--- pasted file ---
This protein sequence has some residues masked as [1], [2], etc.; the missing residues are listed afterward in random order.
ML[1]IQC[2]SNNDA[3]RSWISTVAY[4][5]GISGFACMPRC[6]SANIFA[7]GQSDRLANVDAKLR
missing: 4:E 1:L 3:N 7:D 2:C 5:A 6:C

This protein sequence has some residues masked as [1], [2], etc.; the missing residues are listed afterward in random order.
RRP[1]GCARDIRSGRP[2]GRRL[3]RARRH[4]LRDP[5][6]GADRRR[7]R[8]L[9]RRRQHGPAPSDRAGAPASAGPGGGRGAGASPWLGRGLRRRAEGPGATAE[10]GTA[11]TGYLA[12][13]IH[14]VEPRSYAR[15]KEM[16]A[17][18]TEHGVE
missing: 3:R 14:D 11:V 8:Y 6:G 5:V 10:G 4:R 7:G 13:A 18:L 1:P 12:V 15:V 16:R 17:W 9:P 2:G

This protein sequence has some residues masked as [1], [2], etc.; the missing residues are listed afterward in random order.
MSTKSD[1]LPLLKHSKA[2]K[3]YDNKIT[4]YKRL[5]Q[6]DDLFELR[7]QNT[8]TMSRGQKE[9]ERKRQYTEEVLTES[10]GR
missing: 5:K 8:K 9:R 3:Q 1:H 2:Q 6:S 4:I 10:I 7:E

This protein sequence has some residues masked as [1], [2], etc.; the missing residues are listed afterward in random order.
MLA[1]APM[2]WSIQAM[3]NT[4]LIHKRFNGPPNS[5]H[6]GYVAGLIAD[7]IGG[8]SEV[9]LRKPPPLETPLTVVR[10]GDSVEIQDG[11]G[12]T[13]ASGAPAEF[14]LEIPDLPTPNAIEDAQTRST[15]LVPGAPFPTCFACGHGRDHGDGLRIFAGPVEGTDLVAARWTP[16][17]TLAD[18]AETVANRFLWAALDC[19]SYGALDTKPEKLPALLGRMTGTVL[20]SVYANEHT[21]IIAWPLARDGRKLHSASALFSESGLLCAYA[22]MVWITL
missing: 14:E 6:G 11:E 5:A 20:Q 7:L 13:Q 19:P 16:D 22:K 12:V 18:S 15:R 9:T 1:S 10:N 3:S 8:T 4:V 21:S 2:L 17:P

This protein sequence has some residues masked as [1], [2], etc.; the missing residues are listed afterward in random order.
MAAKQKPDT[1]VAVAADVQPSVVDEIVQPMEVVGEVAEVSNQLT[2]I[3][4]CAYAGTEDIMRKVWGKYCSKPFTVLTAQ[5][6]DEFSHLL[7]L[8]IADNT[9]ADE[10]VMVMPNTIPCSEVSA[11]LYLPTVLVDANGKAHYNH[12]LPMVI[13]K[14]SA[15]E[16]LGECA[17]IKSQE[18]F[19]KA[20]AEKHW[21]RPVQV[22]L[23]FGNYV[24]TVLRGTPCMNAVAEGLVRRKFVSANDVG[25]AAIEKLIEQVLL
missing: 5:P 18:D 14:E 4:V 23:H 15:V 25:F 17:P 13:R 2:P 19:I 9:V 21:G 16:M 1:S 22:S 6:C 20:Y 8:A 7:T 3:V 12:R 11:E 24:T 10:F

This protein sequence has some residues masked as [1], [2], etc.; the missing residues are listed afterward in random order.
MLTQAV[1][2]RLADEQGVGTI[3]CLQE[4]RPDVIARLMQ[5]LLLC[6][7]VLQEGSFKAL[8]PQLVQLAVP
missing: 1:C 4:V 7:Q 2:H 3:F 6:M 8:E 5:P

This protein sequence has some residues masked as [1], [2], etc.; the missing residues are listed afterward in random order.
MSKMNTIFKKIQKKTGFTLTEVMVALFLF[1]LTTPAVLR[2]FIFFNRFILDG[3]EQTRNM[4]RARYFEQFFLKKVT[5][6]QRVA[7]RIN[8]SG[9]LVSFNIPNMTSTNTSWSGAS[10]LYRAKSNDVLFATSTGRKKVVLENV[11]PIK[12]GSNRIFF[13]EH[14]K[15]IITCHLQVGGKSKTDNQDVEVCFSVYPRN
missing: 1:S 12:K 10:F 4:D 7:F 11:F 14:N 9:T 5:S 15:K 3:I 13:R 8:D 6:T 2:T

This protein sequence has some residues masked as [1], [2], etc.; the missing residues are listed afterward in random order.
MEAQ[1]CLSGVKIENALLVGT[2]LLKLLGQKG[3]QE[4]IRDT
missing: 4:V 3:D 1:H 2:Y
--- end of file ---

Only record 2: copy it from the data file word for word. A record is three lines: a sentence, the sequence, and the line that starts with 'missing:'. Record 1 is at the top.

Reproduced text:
This protein sequence has some residues masked as [1], [2], etc.; the missing residues are listed afterward in random order.
RRP[1]GCARDIRSGRP[2]GRRL[3]RARRH[4]LRDP[5][6]GADRRR[7]R[8]L[9]RRRQHGPAPSDRAGAPASAGPGGGRGAGASPWLGRGLRRRAEGPGATAE[10]GTA[11]TGYLA[12][13]IH[14]VEPRSYAR[15]KEM[16]A[17][18]TEHGVE
missing: 3:R 14:D 11:V 8:Y 6:G 5:V 10:G 4:R 7:G 13:A 18:L 1:P 12:V 15:V 16:R 17:W 9:P 2:G